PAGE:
How do WhatsApp’s end-to-end encrypted group chats work?

A few days ago WhatsApp has announced end-to-end encryption for all chats, which basically means, that messages are encrypted in a way that nobody except for the recipient can read a message. Previously only the communication channels between you and the server and between the server and your chat partner were encrypted, but the messages lay in clear text form on the server (though in case of WhatsApp not persistently stored).
Every end-to-end encryption is based on asymmetric cryptography methods, where a private and a public key exist. Messages encrypted with the public key can only be decrypted using the respective private key and the other way round. The private key is always kept private (as the name implies) and should never ever leave the user’s device, while the public key is sent to every chat partner, who will use it for messages addressed to you. No one without your private key will every be able to read them. In turn you are in posession of your chat partners’ public keys to send secure messages to them. So far so good, but there’s a problem with group chats.
Assume a group with three members, you (A), B and C. B (C) can only read messages signed with pubkey_B (pubkey_C). This would mean you had to encrypt the message twice, once with each public key. As a consequence you would also have to send it twice, which make your traffic for group messaging increase linearly with the amount of group members. Traditionally you only had to send the exact same message to the server once, who then did a fanout to all group members. Now you would have to send x (number of group members) different (since differently encrypted) messages, which isn’t a too good solution, since it will increase your mobile data traffic amount. Threema does it that way anyway. WhatApp takes another approach that I will explained a little simplified.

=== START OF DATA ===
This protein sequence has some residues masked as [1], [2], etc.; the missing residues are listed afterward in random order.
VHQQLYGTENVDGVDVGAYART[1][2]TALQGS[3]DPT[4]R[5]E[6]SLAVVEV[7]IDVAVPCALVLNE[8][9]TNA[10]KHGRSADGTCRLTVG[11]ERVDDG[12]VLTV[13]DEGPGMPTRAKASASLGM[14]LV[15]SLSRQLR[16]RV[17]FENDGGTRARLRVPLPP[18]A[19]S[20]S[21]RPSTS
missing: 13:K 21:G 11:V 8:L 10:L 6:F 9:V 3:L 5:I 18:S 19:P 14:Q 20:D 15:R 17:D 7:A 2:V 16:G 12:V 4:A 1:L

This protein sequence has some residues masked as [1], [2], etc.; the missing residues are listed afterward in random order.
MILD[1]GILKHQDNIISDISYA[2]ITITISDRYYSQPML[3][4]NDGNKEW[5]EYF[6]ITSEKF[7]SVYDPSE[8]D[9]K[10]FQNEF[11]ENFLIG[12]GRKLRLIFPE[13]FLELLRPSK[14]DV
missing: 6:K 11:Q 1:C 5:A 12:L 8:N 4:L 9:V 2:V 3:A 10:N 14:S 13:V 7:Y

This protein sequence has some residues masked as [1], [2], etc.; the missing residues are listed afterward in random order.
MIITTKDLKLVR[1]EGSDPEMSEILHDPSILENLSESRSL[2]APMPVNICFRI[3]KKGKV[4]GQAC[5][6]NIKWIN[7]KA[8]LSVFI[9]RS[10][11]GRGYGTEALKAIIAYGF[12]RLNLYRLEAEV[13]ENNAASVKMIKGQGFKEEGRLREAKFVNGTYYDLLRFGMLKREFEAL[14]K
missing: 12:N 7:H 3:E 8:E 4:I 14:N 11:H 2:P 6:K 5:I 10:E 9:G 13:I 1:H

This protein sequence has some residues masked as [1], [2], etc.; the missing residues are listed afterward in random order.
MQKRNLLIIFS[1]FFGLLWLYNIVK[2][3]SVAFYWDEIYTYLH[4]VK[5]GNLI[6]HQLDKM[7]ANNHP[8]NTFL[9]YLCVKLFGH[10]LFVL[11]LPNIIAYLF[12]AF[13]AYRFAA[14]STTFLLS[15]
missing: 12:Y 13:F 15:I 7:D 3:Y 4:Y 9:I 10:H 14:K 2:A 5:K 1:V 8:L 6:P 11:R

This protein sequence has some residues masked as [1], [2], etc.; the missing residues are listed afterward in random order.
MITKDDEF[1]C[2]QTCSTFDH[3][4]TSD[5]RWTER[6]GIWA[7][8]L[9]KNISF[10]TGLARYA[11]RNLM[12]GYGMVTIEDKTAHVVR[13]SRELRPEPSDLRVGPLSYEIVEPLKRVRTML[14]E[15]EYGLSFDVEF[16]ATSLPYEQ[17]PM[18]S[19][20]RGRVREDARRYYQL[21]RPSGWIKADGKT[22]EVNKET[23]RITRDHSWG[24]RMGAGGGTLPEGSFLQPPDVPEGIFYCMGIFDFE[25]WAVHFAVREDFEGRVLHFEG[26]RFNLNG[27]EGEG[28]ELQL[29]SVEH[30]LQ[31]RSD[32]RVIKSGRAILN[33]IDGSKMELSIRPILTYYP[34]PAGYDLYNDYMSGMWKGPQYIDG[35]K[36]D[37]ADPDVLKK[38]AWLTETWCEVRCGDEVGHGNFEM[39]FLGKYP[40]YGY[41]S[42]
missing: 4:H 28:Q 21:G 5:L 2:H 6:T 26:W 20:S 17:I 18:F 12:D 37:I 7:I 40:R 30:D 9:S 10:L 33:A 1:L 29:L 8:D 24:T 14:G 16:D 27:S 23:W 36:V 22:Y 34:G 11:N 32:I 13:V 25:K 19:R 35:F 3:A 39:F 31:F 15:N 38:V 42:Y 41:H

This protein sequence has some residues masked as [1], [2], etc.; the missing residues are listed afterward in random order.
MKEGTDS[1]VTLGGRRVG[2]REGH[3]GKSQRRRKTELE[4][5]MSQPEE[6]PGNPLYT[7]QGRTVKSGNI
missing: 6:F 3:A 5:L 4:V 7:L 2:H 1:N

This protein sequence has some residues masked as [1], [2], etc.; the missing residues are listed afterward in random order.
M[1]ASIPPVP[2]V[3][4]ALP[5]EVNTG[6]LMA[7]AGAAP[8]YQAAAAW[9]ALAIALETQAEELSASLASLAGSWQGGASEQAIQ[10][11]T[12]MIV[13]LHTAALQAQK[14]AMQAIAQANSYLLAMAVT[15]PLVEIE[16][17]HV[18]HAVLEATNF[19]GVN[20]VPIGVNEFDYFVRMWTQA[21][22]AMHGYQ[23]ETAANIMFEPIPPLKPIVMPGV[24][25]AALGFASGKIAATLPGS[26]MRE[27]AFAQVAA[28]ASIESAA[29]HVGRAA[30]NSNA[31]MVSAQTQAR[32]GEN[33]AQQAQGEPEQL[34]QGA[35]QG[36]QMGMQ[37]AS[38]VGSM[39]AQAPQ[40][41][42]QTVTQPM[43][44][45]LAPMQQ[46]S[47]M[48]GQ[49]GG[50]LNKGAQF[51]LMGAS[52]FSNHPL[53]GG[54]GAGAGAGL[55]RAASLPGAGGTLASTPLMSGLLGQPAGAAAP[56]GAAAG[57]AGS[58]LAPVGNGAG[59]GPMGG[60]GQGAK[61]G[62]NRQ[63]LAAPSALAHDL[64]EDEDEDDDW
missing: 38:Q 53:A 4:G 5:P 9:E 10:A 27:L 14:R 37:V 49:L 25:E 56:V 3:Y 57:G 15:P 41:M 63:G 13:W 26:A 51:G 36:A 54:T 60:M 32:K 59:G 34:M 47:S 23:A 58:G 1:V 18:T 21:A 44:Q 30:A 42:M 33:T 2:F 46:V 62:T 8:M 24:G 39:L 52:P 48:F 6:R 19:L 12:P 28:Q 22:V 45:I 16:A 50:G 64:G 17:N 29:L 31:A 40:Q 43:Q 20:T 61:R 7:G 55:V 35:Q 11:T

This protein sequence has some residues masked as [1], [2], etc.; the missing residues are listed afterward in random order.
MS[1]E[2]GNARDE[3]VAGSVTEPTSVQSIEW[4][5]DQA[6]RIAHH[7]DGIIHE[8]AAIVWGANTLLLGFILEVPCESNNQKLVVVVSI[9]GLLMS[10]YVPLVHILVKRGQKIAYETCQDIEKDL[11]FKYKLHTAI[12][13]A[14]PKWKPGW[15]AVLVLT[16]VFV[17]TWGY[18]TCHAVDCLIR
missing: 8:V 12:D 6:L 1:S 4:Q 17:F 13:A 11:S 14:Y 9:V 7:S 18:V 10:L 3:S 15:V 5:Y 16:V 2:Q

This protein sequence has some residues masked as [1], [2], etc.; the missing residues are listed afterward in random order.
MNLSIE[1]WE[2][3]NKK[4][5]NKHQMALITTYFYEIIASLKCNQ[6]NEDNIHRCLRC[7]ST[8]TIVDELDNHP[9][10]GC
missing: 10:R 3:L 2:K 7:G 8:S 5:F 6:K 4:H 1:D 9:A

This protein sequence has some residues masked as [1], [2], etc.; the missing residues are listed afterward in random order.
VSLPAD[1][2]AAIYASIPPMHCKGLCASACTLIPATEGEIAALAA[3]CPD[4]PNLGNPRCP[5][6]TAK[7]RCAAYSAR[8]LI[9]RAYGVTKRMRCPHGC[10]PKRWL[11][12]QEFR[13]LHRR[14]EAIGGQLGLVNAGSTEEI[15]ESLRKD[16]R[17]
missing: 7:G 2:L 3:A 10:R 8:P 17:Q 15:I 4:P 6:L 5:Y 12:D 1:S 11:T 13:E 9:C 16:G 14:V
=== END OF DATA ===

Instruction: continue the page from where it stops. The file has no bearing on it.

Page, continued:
According to their Whitepaper of crypthography it works roughly as follows:
1. When joining a group you generate a group-specific key-pair, which we call myGroupPubkey and myGroupPrivkey from now on.
2. You encrypt it individually with every other group member’s public key (similar as you would do with a normal message) and send it to them. This is a client-side fanout where you actually send as many messages as there are members in the group, but it’s acceptable since it only happens once when joining a new group, not every time sending a message.
3. The partners encrypt this key-message using their respective private keys and get your myGroupPubkey out.
4. You encrypt every subsequent message using myGroupPrivkey (note that traditionally you encrypt messages using the partner’s public key while now you encrypt them using your private key) and send it to the server (who can’t read it) to fan it out to the group.
5. Every group members uses your myGroupPubkey to decrypt is.

It is important to note that you encrypt with your private key, which it is usually not intended for (biut technically perfectly capable of), since it is unsecure in the way that everyone with your public key could read the message payload. The sticking point is that since this public key is transferred in asymmetrically encrypted form it is safe that only group members are in possession of it. If a group changes, those keys are re-generated.

To be precise, this is only a simplified description but it explains the fundamental concept. For instance, besides other technical details the messages are actually first encrypted symmetrically and then signed asymmetrically.

Disclaimer: There is no guarantee for correctness of this explanation at all. This is how I have understood the process, but that doesn’t mean it is actually true. Do not rely on this. If you’re from a cryptographical background, have read the official Whitepaper and are of the opinion that I understood anything from please let me know.

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